Economics

Coal Production by State

Coal is mined the United States in 25 different states, five of which represent over 70% of the total amount of coal produced in the country.

Twenty-five states in the US carry out coal mining with Wyoming producing the largest amount of coal in the country. These coal mines produce about a billion tons of coal annually for generation of electricity and steel making. The US employs innovative technology and equipment in the mining process to maximize efficiency, safety, and production. Global Positioning Satellite, Computer Based Engineering and dispatching, and other environmentally friendly technologies are used in the coal mining processes in the country.

An Overview Of Coal Production In The US

Over 40% of coal mining and production in the US is done on public lands; however, mining had reduced marginally from 1.17 billion short tons in 2008 to 986 million short tons in 2015. Wyoming, West Virginia, Kentucky, Illinois and Pennsylvania account for over 70% of the total coal industry in the US. Montana, Texas, Indiana, North Dakota, Colorado, Ohio, New Mexico, Utah, Alabama, and Virginia are known to be the average producing states with a convincing tonnage. Arizona, Mississippi, Louisiana, Maryland, Alaska, Oklahoma, Tennessee, Missouri, Arkansas, and Kansas produce small tonnage of coal compared to the other states. There are ten major coal mining companies in the US accounting for over 70% of the total coal produced with Peabody Energy and Arch coal as the major players. In the US, 90% representing 1,047 million short tons of locally used coal is utilized in electricity generation, producing close to 2.02 million Gigawatts of electricity. 4.5% is used in industrial settings and about 2% used to manufacture coke. Domestic coal consumption for power production is being displaced by natural gas in many places. Higher-rank coal (anthracite and bituminous) production has reduced steadily over the years as production of lower rank coal (sub-bituminous and lignite) has been on the increase. This has also occasioned the decrease of heat content of US coal.

Employment Generation By The Coal Industry In The US

Currently, the coal industry employs approximately 77,000 people, however, between 2011 and 2017, over 60,000 jobs has been lost in this sector. The decline can be attributed to several factors such as improved and efficient technology that has increased efficiency and productivity, the decline in coal deposits and cost cutting measures by companies. Highest coal employment data ever recorded was in 1923 with over 863,000 workers. The decline has also been attributed to increased reliance on other sources of energy such as solar and wind energy.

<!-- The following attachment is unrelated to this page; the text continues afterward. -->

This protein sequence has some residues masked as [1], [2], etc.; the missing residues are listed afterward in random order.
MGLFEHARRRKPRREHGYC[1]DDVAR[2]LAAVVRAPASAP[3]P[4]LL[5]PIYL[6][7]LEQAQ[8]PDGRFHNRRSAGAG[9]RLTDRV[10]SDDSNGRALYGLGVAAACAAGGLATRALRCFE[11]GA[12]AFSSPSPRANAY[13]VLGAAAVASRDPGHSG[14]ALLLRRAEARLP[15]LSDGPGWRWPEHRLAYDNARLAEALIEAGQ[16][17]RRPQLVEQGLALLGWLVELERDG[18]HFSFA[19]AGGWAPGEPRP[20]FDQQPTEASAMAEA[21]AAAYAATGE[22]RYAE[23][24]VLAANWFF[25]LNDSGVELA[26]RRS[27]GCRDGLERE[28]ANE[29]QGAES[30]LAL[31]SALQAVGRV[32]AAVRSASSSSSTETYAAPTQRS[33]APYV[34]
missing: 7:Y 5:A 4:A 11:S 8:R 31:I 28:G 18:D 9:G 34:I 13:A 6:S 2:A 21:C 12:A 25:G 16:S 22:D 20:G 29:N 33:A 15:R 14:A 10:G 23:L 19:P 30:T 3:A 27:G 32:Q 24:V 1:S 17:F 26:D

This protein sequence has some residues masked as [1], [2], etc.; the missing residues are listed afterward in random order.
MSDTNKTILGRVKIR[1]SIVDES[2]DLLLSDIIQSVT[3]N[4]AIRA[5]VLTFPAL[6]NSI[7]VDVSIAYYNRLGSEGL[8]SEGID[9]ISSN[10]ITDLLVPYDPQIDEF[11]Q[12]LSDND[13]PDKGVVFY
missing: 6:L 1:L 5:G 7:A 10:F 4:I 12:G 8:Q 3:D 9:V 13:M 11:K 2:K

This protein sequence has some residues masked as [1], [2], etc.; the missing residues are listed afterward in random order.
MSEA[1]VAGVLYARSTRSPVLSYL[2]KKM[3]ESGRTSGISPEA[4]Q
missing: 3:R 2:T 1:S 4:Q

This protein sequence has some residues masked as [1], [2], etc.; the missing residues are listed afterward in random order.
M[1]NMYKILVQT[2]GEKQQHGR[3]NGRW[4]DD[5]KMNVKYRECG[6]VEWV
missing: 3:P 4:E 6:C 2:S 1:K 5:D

Coal Export By The US

The US is one of the leading players in the coal export industry. Between 2006 and 2012, exports increased reaching a peak of 117 million tons and declined to 63 million tons by 2015. Over 60% of exports went to Europe with the Netherlands importing the largest tonnage of 1.9 million short tons. Asia imported approximately 27% of coal from the US with India and South Korea accounting for 6.4 million and 6.1 million short tons respectively. Coal export from the US has decreased over time due to a decrease in supplies.

Safety Of The Workers

Though greatly reduced, mine accidents have occurred in the recent years. In 2006 and 2007, nine mine workers were killed and six others trapped or buried alive in Sago and Crandall Canyon Mines. An estimated average of 30 people die every year due to mining-related causes with the biggest accidents occurring in Big Branch Mine, West Virginia which left 29 people dead. There has been opposition from environmental conservationists and climate change advocates against the contribution of coal mines to global warming. A notable activist is the former vice president Al Gore who, in 2007, opposed the erection of new coal-fired power plants. Coal-fired power plants are today politically costly to governments due to pressure from different campaigns that influence public opinion. Pro coal-fired power from the government and mining companies has failed to convince local populations of its environmental friendliness because coal is among the principal carbon dioxide emitters.

Effects Of Declining Use Of Coal On The US Coal Industry

Federal coal makes up about 80% of all the coal produced in the 25 states. With discovery and diversification of alternative sources of energy, the production of coal has been on the decline occasioning the loss of jobs and coal companies running bankrupt. With technological advancement and decline in coal deposits, the mineral is slowly losing its place as a leading energy source in the US.

Coal Production by State

Rank´╗┐State Coal produced (2014, tons)
1Wymoning395.7
2West Virginia112.2
3Kentucky77.3
4Pennsylvania60.9
5Illinois58
6Montana44.6
7Texas43.7
8Indiana39.3
9North Dakota29.2
10Colorado24
11Ohio22.3
12New Mexico22
13Utah17.9
14Alabama16.4
15Virginia15.1
16Arizona8.1
17Mississippi3.7
18Louisiana 2.6
19Maryland2
20Alaska1.5
21Oklahoma0.9
22Tennessee0.8
23Missouri0.4
24Arkansas0.1
25Kansas0.1

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